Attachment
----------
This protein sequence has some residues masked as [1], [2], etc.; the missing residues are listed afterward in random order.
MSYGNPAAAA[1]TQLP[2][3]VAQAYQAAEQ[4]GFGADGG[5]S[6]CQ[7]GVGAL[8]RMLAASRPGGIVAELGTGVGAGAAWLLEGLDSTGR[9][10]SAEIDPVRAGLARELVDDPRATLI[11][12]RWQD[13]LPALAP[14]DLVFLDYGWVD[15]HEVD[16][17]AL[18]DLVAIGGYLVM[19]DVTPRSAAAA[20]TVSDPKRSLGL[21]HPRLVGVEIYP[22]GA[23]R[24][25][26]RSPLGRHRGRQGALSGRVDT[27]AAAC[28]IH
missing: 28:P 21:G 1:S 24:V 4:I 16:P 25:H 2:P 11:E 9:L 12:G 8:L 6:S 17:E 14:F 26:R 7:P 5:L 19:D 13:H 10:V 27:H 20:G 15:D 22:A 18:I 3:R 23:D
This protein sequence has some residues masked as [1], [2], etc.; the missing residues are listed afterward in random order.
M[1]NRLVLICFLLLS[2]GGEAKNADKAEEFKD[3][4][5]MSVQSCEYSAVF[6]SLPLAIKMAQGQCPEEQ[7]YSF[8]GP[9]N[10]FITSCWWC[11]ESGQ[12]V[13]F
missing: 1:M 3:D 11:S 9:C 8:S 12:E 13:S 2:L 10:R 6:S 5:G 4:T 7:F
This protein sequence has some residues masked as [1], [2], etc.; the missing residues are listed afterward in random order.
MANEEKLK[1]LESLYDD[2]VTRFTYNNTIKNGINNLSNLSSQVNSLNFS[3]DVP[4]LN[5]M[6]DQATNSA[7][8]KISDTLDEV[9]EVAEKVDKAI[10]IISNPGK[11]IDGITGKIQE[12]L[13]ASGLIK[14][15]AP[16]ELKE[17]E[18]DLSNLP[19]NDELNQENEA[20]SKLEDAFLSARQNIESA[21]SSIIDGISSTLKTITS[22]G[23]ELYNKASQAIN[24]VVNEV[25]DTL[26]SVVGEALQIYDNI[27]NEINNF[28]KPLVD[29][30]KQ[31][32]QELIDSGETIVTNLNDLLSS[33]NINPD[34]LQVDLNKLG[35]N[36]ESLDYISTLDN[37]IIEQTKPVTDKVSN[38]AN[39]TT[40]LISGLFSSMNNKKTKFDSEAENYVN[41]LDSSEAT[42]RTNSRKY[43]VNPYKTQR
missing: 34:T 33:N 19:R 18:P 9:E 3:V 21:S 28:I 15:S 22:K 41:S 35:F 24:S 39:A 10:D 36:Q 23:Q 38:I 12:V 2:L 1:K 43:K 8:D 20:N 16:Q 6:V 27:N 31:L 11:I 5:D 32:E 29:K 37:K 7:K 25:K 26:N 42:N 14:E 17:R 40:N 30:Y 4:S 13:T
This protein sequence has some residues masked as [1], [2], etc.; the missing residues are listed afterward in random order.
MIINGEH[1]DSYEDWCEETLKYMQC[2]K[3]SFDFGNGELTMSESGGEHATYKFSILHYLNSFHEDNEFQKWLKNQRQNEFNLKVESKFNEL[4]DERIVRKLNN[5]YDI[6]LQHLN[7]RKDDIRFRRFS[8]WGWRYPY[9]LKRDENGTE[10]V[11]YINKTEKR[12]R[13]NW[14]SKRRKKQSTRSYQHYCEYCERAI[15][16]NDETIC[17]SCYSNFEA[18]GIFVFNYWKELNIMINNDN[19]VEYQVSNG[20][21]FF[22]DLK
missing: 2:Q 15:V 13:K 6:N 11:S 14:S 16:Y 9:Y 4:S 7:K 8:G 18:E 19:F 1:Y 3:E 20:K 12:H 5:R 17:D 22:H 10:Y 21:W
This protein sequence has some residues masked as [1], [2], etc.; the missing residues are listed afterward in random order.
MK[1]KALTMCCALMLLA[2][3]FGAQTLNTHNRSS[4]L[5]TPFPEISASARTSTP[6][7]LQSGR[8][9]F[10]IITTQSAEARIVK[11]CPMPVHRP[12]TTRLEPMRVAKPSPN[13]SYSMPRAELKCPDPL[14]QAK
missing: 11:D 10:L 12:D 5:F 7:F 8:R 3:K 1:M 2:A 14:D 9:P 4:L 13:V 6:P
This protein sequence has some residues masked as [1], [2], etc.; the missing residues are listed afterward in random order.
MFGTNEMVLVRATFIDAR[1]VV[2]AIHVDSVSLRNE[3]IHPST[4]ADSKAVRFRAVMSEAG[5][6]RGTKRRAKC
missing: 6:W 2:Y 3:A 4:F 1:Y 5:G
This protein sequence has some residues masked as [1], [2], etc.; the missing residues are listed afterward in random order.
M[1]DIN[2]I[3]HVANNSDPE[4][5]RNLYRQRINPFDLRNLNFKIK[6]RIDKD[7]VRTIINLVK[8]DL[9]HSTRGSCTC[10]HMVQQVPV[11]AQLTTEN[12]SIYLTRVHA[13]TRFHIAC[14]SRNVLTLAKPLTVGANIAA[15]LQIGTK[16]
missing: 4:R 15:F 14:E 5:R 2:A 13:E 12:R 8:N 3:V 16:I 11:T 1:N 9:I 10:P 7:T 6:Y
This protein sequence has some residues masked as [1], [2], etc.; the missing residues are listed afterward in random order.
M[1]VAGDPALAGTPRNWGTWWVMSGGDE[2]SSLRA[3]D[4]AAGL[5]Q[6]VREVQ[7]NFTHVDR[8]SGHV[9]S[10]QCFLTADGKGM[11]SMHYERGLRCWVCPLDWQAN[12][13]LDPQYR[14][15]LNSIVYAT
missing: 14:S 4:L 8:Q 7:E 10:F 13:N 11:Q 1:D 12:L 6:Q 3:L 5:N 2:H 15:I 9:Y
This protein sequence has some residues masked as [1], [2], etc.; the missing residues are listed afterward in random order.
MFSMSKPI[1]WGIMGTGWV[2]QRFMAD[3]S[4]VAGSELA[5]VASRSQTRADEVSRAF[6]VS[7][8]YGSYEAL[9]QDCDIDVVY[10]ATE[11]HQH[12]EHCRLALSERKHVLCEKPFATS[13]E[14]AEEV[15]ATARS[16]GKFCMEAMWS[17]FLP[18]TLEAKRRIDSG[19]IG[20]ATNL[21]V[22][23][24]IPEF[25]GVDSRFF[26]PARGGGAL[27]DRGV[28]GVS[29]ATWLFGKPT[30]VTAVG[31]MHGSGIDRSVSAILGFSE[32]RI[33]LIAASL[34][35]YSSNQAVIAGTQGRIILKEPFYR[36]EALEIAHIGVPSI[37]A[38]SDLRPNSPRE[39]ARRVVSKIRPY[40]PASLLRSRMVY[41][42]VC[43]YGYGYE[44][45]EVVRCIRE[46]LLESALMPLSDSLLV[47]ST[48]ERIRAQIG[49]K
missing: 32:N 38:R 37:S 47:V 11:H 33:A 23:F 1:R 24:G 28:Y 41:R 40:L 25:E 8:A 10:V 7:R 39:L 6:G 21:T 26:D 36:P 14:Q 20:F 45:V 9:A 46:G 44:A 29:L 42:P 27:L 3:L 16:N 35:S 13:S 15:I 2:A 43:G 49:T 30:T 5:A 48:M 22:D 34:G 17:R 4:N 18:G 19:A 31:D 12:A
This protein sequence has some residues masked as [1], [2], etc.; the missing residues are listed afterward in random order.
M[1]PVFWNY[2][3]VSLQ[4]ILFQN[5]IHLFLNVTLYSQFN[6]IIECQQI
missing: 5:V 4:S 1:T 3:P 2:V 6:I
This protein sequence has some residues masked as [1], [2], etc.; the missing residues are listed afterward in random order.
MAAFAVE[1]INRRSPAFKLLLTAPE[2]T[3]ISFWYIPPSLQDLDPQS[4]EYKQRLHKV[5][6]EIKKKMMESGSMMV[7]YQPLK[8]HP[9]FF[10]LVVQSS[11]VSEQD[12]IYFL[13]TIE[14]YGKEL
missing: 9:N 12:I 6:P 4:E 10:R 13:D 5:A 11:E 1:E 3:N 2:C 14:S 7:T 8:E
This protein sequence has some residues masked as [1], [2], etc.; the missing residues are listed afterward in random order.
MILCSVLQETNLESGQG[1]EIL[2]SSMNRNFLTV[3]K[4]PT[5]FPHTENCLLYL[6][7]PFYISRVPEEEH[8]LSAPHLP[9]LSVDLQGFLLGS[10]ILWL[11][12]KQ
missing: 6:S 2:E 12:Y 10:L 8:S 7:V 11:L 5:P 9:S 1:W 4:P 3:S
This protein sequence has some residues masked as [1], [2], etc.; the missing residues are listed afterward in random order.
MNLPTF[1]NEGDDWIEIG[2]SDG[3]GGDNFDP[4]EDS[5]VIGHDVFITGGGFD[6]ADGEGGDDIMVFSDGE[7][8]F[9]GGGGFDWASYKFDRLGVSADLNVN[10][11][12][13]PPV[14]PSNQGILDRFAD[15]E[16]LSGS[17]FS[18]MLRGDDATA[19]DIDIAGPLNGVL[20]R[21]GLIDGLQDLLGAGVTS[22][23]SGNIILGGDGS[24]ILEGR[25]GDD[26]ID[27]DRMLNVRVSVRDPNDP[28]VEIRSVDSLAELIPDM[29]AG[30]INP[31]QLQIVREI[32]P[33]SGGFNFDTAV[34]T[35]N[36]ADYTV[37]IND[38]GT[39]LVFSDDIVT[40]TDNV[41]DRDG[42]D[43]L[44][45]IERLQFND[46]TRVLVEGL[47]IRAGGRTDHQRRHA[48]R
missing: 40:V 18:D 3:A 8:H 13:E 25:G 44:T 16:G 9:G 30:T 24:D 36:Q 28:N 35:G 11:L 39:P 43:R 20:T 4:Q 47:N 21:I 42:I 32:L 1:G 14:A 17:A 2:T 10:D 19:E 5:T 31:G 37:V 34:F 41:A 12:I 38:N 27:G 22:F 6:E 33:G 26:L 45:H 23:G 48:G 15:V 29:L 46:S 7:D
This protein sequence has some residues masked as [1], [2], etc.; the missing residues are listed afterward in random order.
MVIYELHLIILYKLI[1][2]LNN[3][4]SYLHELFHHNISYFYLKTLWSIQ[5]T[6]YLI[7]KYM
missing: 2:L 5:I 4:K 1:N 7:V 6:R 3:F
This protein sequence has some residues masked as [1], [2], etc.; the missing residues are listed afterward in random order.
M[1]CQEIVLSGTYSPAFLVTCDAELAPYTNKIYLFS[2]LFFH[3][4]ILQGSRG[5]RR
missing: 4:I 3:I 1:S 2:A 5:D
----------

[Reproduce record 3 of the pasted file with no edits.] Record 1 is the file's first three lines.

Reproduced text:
This protein sequence has some residues masked as [1], [2], etc.; the missing residues are listed afterward in random order.
MANEEKLK[1]LESLYDD[2]VTRFTYNNTIKNGINNLSNLSSQVNSLNFS[3]DVP[4]LN[5]M[6]DQATNSA[7][8]KISDTLDEV[9]EVAEKVDKAI[10]IISNPGK[11]IDGITGKIQE[12]L[13]ASGLIK[14][15]AP[16]ELKE[17]E[18]DLSNLP[19]NDELNQENEA[20]SKLEDAFLSARQNIESA[21]SSIIDGISSTLKTITS[22]G[23]ELYNKASQAIN[24]VVNEV[25]DTL[26]SVVGEALQIYDNI[27]NEINNF[28]KPLVD[29][30]KQ[31][32]QELIDSGETIVTNLNDLLSS[33]NINPD[34]LQVDLNKLG[35]N[36]ESLDYISTLDN[37]IIEQTKPVTDKVSN[38]AN[39]TT[40]LISGLFSSMNNKKTKFDSEAENYVN[41]LDSSEAT[42]RTNSRKY[43]VNPYKTQR
missing: 34:T 33:N 19:R 18:P 9:E 3:V 21:S 28:I 15:S 22:K 41:S 35:F 24:S 39:A 10:D 36:Q 23:Q 38:I 12:V 2:L 1:K 43:K 8:D 20:N 16:Q 6:V 27:N 31:L 11:I 5:D 32:E 29:K 37:K 7:K 25:K 26:N 42:N 14:E 17:R 40:N 30:Y 4:S 13:T